He was in the atrium with his daughter awaiting an appointment and I just wished him all the best with the U23s, explained that he was my favourite player when I was 15, and that the Norwich game was one of my best days as an Evertonian. He simply said, smiling, ‘me too’ and I left with a smile on my face, thinking we were going to be a complete family again soon… but had to endure a couple more days of Arriva Wifi, expensive coffees, stolen paper cups and cans of Red Bull before being discharged.

You see, some of his samples had had to be sent to Great Ormond Street, which is what we’d been waiting for, and it’s still not clear what the long term problems might be such as arthritis but it’s much better than it might have been. School had been great to me, like I said, but I had to go back in, if only to teach about Nettles. The wait to be discharged felt like an age, but we got the green light at tea time and on the way out, down the ‘helterskelter’ of a car park exit as my eldest called it, a friend was on Radio Merseyside and all seemed good in the world.

We were back in there again twice this week, but got some bad news.

Fingers crossed it’s nothing too serious. There’s not a lot we can do, other than wait… We’ve been amazed with the professionalism and kindness of each and every one of the staff who have dealt with us. We’ve also been overwhelmed by the offers of help and support from colleagues, friends, drinking buddies and family, particularly some who’ve never even met the little guy – and hardly know us – so thanks, if you’re one of them.


Anyone else wanting to help… You can pray, you can do whatever you can for this wonderful hospital we are so lucky to have, buy the pyjamas they’re doing for Christmas – we’ve got ours – #Earnyourstripes at Matalan – and give thanks that we were lucky and feel more blessed than ever, however difficult this process has been.

As I prepare for going back to ‘normal’ and reflect upon the maelstrom of emotions that we’ve been through this past month, I can only summise that this whole experience has really put things into perspective, given that we were on a ward with kids who’d had tumours and leukaemia and a plethora of other bone related ailments whose parents who were living there long term. The kitchen and fridge there were full of staple goods we needed to get through and try to live normally, as normally as we could, anyway… but we were lucky and didn’t have to stock up for too long.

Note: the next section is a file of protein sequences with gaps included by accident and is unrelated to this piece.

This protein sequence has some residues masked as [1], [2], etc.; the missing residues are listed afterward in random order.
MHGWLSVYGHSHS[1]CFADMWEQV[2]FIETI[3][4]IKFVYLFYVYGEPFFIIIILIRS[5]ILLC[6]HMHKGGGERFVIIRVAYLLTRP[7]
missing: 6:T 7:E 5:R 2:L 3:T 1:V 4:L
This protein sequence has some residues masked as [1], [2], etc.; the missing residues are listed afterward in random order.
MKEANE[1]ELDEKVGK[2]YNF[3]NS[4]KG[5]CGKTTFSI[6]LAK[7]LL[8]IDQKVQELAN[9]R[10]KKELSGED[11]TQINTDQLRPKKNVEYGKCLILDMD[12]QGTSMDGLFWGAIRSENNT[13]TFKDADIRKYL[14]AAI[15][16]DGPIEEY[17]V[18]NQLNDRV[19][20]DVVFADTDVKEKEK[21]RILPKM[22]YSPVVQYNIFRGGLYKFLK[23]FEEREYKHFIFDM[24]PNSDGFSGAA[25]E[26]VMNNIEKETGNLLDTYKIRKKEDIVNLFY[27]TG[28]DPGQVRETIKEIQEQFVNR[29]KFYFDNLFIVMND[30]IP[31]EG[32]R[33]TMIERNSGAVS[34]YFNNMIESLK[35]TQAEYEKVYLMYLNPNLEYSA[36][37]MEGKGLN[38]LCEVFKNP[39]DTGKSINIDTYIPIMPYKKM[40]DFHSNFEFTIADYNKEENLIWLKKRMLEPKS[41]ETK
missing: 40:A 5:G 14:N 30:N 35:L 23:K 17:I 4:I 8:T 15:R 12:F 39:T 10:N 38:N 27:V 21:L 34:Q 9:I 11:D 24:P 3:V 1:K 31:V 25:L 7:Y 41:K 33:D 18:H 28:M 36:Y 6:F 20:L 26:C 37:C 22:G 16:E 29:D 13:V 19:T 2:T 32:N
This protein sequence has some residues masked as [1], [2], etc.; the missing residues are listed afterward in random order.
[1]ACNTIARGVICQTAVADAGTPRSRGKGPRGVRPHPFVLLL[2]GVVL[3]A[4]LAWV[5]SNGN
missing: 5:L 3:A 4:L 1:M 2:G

We really do acknowledge how fortunate we’ve been.

Through it all, I tried my best to keep a low profile about it all. Whilst some would use social network platforms to update and inform, and let’s be honest, garner attention, I’ve (largely) kept mine hidden – until now. I decided to explain all because I know that some people will be wondering, others have no idea still.

Anyone who’s watched the first new Black Mirror will understand why, because it resonated so wonderfully with the way we rate each other and what we share online. I’m as guilty as anyone – well, not quite everyone – but it’s well worth a watch because it leads to periods of introspection that little else TV could.

We have, of course, privately documented the experience to share with Elijah in the future, because just like his emblem – and the mascot of Alder Hey itself – an elephant never forgets.

That includes a hugely difficult and chastening few weeks a world away from the happy days of post birth paradise.


This week, like I said, it’s been half term and whilst trying to have a normal week, we have had the admittedly excellent nurses visit every day to change his line and it’s heartbreaking not just to see what he’s going through because he hasn’t got a clue, but also B watching it all and not understanding any of it. The good news is that she’s decided she wants to be a nurse, and has tried her best to carry on as normal, producing these amazing drawings – rather aptly, on the anniversary of Picasso’s birthday – and whilst our world has been turned upside down, we’ve tried to keep hers constant, even if they both might have to feel sharp wounds again.

Oh the joys of parenthood!

Life really is what happens while you’re busy making other plans…

It’s nice to end on something beautiful, positive and creative because, after all, this was initially intended to be a cultural blog about beauty and the sublime in the everyday. The title of this piece is a nod to one of my paintings at least: though my creative wells are dry at present and recently, it has ended up being something of a parental diary but, I do maintain, just like Data’s dad Mr Wang in The Goonies nearly said, they’re still by far my best inventions.